Grading practice as a strategy to improve proficiencies in undergraduate nurse education: Modelling key areas of competence

Sarah Annesley*, Alan Platt, James Wade, Marco Tomietto

*Corresponding author for this work

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Abstract

Background
In undergraduate nursing grading practice is generally avoided as it is considered educationally flawed.

Objectives
To test an innovative online grading practice tool (GPT) in undergraduate nurse education. To model the determinants of the final practice grade in four areas of clinical competence and in one cohort analysis the relationship between final practice grade and each area of clinical competence and an OSCE grade.

Design
A cross-sectional study.

Participants
A convenience sample of 782 nursing students from one Higher Education Institution in the North-East of England were included. The sample involved two sequential cohorts of final-year students with 391 students in each cohort.

Methods
A specifically designed online grading practice tool (GPT) composed of thirty-six objectives equally divided across four areas of clinical competence. The GPT was applied to two consecutive student cohorts on completion of their final practice learning placement.

Results
There was a statistically significant difference in the mean final practice grade between the two cohorts. In the overall sample, regression modelling showed that all four areas of student assessment contributed equally to the final grade. Analysis by cohort showed that in Cohort 1 clinical thinking and professionalism had the most influence on the final grade with person-centered care and patient safety most strongly impacting on the final grades of Cohort 2. In Cohort 2 there is no statistically significant correlation between final practice grade, each area of clinical competence and an OSCE grade.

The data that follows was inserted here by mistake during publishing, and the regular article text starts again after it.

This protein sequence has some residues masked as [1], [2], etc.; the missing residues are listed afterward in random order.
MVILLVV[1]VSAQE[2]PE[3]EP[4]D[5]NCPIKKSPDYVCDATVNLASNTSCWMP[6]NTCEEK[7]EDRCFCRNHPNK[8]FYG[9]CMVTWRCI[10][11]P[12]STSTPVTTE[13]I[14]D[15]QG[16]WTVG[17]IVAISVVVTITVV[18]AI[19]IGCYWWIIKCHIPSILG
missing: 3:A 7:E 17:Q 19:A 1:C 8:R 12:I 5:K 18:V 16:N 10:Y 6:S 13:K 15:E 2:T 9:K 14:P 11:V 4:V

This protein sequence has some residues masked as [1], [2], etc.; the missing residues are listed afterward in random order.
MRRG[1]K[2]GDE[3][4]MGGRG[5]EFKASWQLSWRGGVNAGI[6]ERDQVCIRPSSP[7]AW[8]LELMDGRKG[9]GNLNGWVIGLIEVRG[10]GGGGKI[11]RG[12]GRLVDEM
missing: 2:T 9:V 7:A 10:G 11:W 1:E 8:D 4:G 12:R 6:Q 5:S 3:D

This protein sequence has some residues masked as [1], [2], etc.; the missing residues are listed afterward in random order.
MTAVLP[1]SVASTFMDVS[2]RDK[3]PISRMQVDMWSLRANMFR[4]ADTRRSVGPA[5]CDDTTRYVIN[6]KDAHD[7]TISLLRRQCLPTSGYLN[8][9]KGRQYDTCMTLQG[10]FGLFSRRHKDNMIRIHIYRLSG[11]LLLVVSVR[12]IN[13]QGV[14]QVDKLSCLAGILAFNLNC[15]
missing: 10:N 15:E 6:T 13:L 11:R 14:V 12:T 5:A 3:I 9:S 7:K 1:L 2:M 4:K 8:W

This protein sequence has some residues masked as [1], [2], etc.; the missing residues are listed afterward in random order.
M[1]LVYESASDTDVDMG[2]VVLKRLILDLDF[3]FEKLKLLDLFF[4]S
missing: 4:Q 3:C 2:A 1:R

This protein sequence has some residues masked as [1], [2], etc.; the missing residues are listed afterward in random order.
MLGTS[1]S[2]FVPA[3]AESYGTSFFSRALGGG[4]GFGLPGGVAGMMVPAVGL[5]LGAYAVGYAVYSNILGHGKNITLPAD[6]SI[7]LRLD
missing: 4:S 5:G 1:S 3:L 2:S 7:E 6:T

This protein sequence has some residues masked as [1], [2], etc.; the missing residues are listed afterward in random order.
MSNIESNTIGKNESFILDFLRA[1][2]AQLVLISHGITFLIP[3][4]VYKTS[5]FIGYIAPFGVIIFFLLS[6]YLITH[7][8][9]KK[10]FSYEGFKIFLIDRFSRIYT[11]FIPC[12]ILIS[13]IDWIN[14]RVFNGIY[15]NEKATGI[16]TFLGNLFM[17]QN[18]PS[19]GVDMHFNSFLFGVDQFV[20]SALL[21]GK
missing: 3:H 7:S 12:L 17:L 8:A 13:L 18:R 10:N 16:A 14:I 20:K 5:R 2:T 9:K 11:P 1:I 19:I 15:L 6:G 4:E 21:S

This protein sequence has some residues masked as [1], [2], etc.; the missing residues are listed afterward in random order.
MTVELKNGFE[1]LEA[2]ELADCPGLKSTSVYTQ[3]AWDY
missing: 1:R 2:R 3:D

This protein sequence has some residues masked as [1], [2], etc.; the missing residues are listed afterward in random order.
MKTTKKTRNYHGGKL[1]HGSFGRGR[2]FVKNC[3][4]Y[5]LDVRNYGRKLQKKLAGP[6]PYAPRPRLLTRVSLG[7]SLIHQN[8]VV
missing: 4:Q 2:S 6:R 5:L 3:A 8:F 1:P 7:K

Conclusions
Practice learning is fundamental to how students develop professional awareness and learn to nurse. Findings from a novel grading practice tool applied in undergraduate nursing reveal how effectively the tool works. Nurse educators must be responsive to the realities of learning in practice and explore new ways of assessing clinical competence.
Original languageEnglish
Article number105890
JournalNurse Education Today
Volume128
Early online date23 Jun 2023
DOIs
Publication statusPublished - 1 Sept 2023

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